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Army February 28, 2013
Wargaming is growing in popularity among
soldiers and gaining credibility with leaders as
enthusiasts put their strategies into action over
FEW can match Cpl Tyron Casey
for tactical prowess. He's honed
his strategies over more than a
thousand hours in battle during
countless past and future wars.
The NCO from 1RAR, along with
Maj Dave Hill and Sgt Michael Keep,
run the ADF Wargaming Association
(ADFWGA), which brings together
enthusiasts from all three services with
their painstakingly detailed, hand-painted
models once a year to
fight it out over table-
"We're not your
book guys off The
Simpsons," Cpl Casey
says. "A rugby front
rower from 6RAR
plays. An ex-Navy
surgeon plays. It's the
perfect complement to
what we do as soldiers.
"Players must win
by achieving objectives
with tactical prowess and the ability to
adapt to the fortunes of war, much like
commanding troops in the real world."
A two-day tournament in December
is the only time the ADFWGA comes
together, but in that short time it raises
thousands of dollars for charity.
Last year's tournament in Townsville
raised $10,000 for Legacy and Cpl Casey
hopes this year's event will do even better.
"I don't think any other ADF competi-
tion is as focused on charity as we are,"
Cpl Casey says. "We've been donating
to Legacy since the ADFWGA started
in 2010 and so far we've raised about
Cpl Casey says although the
ADFWGA "only really exists for those
two days in December", many of its
members are also part of WW40k, the
wargaming society he set up with his
wife, Tamara, in 2009, which has also
raised about $5000 for charity over the
WW40k regularly hosts events in
Townsville for its following of mostly
military members, and this year will host
the Anzac Cup at RAAF Base Amberley
from April 6-7.
"We run some of the best events in
Australia and it's getting more popular
all the time," Cpl Casey says.
"We now have members in Brisbane
and Sydney as well as Townsville. At
the tournament in Townsville last year
we filled a basketball court with war-
gaming tables and at this year's event
we might need two basketball courts."
Wargaming options are broad, from
recreations of World War II armies and
battles to far future
with aliens and high-
It might look like
a group of grown
men playing with
toys, but it requires
serious strategy and
of the principles of
weapon ranges and
all simulated and wargame commanders
will need to use the battlefield to their
advantage, as well as force multipliers
such as direct and indirect fire support,
in order to succeed.
"All the things you can think of in
warfare we can replicate on the table
either with rules or a bit of imagina-
tion," Cpl Casey says.
"We want to encourage those who
game or used to game to dust off their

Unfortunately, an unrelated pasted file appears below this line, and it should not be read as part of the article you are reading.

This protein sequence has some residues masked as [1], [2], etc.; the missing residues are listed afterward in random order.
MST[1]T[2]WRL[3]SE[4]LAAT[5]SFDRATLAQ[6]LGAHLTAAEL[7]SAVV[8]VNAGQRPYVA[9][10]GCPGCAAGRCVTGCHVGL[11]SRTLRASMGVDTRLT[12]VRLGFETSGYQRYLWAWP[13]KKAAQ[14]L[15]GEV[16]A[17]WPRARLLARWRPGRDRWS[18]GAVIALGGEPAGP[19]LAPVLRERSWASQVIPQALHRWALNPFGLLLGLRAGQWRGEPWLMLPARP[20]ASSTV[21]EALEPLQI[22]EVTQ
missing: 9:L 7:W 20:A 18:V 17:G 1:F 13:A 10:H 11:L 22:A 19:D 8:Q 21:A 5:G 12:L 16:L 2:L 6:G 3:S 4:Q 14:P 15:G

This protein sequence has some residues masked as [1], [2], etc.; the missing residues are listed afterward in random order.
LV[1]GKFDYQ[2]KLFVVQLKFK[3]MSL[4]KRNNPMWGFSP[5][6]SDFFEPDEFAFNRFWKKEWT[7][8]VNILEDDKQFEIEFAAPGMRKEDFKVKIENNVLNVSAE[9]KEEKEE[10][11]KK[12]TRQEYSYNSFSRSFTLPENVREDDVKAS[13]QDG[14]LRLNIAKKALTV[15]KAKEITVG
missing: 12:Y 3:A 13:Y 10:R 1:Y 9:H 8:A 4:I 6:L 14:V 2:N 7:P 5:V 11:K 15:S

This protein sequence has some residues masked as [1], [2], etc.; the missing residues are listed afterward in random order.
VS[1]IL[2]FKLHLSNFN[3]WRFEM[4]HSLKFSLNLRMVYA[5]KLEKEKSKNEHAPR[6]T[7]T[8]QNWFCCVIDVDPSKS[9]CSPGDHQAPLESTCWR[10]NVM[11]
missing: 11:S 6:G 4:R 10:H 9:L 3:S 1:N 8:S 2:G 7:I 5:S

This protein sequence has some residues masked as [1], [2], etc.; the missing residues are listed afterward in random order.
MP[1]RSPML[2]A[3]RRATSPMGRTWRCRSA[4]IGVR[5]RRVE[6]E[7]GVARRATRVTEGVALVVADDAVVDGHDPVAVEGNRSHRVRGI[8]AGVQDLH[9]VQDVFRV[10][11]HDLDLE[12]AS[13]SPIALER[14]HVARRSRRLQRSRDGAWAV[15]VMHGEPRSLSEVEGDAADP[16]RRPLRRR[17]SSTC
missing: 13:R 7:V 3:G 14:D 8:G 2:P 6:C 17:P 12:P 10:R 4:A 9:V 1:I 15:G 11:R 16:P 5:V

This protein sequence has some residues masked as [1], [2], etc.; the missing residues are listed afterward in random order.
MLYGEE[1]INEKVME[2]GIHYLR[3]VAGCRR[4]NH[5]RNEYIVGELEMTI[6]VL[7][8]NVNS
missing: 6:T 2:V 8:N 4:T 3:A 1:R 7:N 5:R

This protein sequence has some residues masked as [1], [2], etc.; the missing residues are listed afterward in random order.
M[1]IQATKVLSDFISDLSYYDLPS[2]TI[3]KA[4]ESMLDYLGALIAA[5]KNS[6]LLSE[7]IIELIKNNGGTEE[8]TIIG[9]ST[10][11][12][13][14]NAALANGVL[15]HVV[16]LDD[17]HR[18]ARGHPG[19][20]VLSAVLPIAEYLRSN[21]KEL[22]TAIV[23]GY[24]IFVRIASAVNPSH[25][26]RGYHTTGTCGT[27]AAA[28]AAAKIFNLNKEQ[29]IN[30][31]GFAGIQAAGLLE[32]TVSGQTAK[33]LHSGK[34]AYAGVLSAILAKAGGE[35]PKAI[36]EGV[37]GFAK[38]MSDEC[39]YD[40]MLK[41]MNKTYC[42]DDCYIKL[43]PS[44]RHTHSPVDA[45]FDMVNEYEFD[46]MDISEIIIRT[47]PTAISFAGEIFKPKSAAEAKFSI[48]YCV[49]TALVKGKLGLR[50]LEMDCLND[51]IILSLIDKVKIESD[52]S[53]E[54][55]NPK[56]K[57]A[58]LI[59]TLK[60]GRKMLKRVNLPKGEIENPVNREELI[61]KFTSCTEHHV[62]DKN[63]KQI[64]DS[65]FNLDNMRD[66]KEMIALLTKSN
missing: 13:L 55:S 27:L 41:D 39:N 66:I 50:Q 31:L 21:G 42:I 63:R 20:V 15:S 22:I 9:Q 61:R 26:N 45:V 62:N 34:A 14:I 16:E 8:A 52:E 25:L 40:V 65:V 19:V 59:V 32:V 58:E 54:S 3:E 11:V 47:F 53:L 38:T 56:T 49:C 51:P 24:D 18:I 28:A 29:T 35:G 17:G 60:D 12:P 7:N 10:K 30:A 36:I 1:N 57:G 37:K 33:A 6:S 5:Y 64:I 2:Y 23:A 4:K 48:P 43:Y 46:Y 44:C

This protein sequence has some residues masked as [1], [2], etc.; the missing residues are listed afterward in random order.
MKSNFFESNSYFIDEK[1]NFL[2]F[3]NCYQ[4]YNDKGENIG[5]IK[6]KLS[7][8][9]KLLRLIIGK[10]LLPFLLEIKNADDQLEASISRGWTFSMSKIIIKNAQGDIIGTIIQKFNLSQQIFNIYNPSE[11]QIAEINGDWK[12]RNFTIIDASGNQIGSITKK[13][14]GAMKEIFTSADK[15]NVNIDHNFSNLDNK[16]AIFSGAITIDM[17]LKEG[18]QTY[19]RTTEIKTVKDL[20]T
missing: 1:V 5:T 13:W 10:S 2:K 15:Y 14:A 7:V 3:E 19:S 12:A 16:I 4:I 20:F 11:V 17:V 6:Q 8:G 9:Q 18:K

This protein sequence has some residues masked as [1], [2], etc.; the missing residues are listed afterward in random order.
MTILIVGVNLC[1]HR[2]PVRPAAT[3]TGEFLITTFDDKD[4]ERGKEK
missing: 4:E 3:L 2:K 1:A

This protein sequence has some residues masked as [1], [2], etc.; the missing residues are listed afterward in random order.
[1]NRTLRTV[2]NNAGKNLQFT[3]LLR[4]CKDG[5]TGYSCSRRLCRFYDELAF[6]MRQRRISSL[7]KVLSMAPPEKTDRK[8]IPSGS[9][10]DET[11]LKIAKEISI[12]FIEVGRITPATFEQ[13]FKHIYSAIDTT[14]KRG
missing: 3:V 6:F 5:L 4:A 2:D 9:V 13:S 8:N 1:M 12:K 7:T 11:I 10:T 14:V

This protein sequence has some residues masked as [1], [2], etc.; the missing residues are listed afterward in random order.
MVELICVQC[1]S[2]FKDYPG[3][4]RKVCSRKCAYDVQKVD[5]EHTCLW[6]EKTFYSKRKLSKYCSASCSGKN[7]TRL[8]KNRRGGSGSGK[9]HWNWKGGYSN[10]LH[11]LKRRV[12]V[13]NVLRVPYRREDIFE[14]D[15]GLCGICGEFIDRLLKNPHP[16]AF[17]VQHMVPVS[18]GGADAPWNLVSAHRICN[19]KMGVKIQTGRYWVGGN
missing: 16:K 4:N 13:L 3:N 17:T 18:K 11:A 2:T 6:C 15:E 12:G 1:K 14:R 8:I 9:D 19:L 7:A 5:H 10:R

collections and get back into the hobby.
"Wargaming has been found to
encourage tactical thought and plan-
ning, develop an interest in military his-
The 2013 ADFWGA champion-
ships will be held in early December
at Lavarack Barracks. The association
has encouraged units to aid their teams
attending to compete in Warhammer
40,000, Warhammer Fantasy and
Flames of War.
For more information go to www.adfwga.com
To get involved in wargaming ahead of the end-
of-year tournament, contact WW40k through
the website www.ww40k.com
REGARDLESS of the setting, most tab-
letop wargames follow similar concepts.
Two players choose the game, rules
and objectives and build their armies to
a defined points limit. Different classes
of unit have different points values
depending on their attributes and effec-
tiveness, so the two armies might not
be equal in size but should be evenly
The players then face off on a six-
foot by four-foot table and start the turn-
based battle. In each turn a player can
move troops -- the distance a unit can
move is determined by its stats and the
terrain -- shoot and enter melee combat.
The outcome of each shot or sword/
bayonet stroke is determined by a com-
bination of a unit's attributes and dice
rolls, so an overmatched soldier could
occasionally land a lucky blow on an
opponent, but commanders who rely on
the dice rather than sound strategy are
unlikely to succeed.
Tournaments usually require play-
ers to paint their own models, which are
judged along with a wargamer's tactical
prowess during the tournament.
All the things
you can think of
in the real world
we can replicate
on the table ...
-- Cpl Tyron Casey,
ADF Wargaming Association
HOW WARGAMING WORKS
Going to war:
last year's ADF
off in Townsville.
Inset, a World
War II battlefield is
during the event.
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